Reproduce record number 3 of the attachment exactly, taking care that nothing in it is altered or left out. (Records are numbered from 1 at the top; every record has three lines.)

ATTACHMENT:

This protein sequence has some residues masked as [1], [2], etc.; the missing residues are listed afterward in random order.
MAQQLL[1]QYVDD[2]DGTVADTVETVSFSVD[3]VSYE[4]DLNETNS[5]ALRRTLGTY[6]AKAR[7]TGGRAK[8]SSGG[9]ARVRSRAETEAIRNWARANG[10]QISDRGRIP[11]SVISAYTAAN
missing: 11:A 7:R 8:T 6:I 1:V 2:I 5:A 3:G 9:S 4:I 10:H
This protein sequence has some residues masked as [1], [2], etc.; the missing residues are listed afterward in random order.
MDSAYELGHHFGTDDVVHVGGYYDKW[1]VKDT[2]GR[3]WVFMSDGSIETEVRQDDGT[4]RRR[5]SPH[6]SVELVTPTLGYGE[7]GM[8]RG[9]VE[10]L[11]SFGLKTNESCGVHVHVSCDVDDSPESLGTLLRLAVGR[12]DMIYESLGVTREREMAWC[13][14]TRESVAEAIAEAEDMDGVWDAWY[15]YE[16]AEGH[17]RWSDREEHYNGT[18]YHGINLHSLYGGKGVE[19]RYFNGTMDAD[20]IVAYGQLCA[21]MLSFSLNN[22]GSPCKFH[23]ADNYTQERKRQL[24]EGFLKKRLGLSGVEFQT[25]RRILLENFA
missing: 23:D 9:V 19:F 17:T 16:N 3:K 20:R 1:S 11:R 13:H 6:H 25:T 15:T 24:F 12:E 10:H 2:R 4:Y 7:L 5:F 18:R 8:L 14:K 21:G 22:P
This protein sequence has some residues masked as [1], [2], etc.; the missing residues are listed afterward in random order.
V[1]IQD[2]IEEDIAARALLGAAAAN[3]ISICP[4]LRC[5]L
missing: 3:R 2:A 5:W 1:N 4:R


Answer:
This protein sequence has some residues masked as [1], [2], etc.; the missing residues are listed afterward in random order.
V[1]IQD[2]IEEDIAARALLGAAAAN[3]ISICP[4]LRC[5]L
missing: 3:R 2:A 5:W 1:N 4:R